PIV units such as the Nuaire Drimaster Eco PIV system provide whole house ventilation, introducing fresh filtered air continuously into your home. This dilutes and displaces damp stale air, reducing the causes of condensation and improving the air quality in the property. 

Permagard stock Monsoon Positive Pressure Ventilation systems that offer PPV for house with lofts and ventilation units for flats without a loft space. Both heat the incoming fresh air. The Nuaire Drimaster Eco PIV system is a highly effective and energy efficient version that gets rid of condensation and improves air quality in your home.

You can read about how to effectively ventilate your house in much more detail in our how to guide and find more information about PIV units here.

2. Install humidistat extractor fans

Installing an humidistat extractor fan in areas where you are creating high levels of moisture such as the kitchen and bathroom is a good way of tackling condensation at source. When you are boiling pans or showering, for example, the humidistat-controlled extractor fan will turn itself on, extracting moist, humid air until a low level of moisture in the air is achieved. With intelligent humidity control and quiet, efficient performance these units are a good option.

3. Maintain a constant temperature

When it comes to stopping condensation, there is one method that is often overlooked - temperature.

When you heat your home, you warm the air which means it can hold a greater amount of moisture. When warm air in the room dramatically cools at night, the cooler air cannot hold the same volume of moisture so it is deposited as condensation on cold surfaces like windows and external walls.

By maintaining a consistent temperature in your home, you limit the rapid warming and cooling of air which can result in condensation. It's also important to heat all rooms in your home, even if they are not in regular use. If a room is left unheated, then warm, moist air is more likely to condense in that space, leading to issues.   

4. Move your furniture

If furniture stays close to cold surfaces for too long, it prevents air movement in and around that piece of furniture. This can lead to a build-up of condensation and in turn lead to mould growth. Refresh your rooms every so often by changing the arrangement of the furniture. Ensure that sofas and tables, for example, are positioned away from walls to allow freer air movement in and around the furniture, helping prevent condensation and mould. 

5. Replace your insulation

When looking to control condensation in your home, it might be worth looking into your insulation. It can help reduce the amount of heat lost from a property and will keep internal temperatures high without the need for artificial heating. Insulation is improving all the time, so it might be worth investing in some new insulation.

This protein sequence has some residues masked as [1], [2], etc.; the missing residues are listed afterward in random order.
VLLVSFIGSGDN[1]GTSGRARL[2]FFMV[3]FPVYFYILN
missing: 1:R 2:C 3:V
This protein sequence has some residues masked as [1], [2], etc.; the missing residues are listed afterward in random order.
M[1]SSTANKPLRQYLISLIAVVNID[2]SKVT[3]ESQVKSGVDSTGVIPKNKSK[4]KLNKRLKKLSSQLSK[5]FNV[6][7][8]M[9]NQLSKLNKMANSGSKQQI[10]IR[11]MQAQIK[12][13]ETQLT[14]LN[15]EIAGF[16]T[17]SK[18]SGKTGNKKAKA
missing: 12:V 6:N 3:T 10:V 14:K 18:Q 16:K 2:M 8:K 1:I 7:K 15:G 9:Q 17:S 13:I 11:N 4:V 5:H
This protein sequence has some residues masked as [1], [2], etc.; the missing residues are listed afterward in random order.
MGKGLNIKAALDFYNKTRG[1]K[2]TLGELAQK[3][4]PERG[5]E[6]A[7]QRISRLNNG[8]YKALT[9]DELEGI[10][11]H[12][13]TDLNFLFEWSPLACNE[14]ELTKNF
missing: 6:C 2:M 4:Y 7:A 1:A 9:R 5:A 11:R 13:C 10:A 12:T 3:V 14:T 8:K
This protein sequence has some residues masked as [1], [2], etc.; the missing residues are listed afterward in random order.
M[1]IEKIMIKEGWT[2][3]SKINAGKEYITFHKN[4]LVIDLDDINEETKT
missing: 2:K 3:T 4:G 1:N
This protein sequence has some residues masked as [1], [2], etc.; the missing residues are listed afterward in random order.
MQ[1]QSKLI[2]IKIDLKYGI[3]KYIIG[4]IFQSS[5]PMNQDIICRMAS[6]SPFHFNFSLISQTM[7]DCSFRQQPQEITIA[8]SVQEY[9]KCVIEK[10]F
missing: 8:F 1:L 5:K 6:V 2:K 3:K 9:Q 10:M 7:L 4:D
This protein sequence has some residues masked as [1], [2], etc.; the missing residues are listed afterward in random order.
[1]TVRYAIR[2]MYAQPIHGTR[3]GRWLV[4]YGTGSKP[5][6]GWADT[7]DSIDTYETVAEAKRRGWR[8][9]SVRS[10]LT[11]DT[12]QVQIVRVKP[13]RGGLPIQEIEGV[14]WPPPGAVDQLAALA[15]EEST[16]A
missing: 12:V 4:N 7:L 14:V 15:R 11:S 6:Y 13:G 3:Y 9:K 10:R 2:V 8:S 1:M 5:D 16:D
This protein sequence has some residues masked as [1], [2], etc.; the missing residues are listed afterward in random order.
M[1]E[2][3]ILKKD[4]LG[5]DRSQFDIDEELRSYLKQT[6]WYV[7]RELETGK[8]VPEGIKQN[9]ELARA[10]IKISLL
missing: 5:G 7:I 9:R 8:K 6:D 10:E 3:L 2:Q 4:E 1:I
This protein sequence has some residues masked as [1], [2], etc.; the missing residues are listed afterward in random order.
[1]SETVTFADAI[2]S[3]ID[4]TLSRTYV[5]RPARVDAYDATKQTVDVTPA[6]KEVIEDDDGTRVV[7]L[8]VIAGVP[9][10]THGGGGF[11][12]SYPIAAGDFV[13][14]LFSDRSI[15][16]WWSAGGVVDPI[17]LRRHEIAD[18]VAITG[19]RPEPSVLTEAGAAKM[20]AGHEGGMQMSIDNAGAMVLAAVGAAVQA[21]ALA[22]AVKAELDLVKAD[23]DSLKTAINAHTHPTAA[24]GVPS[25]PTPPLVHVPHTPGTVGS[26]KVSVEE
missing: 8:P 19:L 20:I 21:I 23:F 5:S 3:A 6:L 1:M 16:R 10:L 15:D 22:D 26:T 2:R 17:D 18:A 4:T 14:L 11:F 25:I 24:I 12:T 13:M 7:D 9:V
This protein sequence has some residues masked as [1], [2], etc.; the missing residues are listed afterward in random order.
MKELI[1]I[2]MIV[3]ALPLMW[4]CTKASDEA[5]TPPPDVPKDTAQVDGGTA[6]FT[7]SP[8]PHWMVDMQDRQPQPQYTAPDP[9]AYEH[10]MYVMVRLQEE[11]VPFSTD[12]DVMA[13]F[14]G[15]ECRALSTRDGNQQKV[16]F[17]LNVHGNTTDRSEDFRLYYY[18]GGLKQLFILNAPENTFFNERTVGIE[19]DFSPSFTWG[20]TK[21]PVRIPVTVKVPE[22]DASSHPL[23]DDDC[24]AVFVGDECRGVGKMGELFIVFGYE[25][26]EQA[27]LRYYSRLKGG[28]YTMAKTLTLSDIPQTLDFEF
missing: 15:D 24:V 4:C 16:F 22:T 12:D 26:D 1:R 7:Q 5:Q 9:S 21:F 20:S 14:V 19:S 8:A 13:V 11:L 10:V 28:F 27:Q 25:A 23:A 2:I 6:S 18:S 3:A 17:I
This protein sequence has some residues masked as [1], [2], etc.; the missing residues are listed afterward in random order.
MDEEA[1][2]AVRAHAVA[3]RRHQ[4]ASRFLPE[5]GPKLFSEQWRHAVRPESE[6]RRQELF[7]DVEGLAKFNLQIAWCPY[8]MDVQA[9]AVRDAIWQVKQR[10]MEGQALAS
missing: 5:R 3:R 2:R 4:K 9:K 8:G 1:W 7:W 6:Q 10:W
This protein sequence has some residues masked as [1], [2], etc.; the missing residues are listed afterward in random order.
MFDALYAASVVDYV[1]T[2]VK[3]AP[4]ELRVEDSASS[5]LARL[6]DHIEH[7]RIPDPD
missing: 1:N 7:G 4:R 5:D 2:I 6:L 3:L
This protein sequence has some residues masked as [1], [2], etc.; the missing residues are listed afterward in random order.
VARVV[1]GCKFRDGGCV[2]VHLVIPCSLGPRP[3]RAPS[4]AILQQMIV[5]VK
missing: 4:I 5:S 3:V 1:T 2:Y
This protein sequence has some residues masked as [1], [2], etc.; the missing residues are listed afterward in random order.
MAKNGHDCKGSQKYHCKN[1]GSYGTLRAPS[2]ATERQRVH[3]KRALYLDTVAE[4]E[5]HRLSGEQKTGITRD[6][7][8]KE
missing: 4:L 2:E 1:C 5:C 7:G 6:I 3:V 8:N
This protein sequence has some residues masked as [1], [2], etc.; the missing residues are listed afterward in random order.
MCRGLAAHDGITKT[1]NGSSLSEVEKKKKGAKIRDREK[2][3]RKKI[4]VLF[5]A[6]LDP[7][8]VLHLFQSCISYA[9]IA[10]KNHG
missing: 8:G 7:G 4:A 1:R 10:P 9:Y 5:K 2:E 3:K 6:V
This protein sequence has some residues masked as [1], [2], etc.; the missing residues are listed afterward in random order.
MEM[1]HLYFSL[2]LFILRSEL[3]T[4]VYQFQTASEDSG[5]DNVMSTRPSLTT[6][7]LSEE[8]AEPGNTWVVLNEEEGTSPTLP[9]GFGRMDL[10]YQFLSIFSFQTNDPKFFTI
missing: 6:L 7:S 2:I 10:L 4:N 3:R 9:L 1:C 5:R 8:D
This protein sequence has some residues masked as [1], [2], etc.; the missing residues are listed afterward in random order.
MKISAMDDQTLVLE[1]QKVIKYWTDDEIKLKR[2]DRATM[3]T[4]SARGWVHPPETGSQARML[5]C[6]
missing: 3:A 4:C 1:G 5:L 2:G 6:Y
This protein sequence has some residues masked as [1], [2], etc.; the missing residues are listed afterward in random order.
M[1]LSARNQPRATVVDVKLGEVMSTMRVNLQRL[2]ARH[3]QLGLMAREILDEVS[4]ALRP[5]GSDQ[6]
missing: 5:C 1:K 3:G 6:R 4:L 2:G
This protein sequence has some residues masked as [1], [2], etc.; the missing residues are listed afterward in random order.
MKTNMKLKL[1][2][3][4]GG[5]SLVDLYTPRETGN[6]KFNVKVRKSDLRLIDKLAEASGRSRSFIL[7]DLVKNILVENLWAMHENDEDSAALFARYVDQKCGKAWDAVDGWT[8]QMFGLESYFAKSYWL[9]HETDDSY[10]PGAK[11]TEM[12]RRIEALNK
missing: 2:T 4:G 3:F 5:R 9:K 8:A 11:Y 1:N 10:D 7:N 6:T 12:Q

As you can see, there are many different ways to tackle condensation. How you stop condensation largely depends on your home, budget and the time you have available. It's important to take some measures as left untouched, you will find an increase in damp-related issues around the home, mould growth and general damage to décor. Condensation and mould can make asthma and respiratory illnesses worse as well as lead to other health issues.  

Window Condensation

Do you wake up in the morning to find your bedroom windows streaming with condensation? Pools of water on your window sills and black mould around the frames?

At Permagard, we receive hundreds of calls from people wanting to know how to stop condensation on their windows in winter. The good news is that removing it is easier than you might think. We provide details on dealing with window condensation here. 

condensation on bedroom window close up

Condensation Treatments from Permagard

As well as following all of the above tips, you can buy a number of products and ventilation units from Permagard that will help reduce condensation and remove mould. Browse our Ventilation and Condensation Control and PermaSEAL damp proofing sections of our site for more details on how to tackle condensation. Remember you can also get rid of any black mould using our PermaPROTECT Mould Wash Concentrate

Permagard – Over 30 Years of Experience in Condensation Control

You should now have a good idea of the best ventilation methods to stop window condensation. You can continue to browse our full range of condensation control products. If you would like more information on stopping condensation and tackling damp issues please contact us at Permagard today.  

The NHS has a page on the health impact of condensation and mould that is a useful overview.

Further Reading 

How to remove mould from your walls

How to keep your house warm in winter

How to remove condensation from windows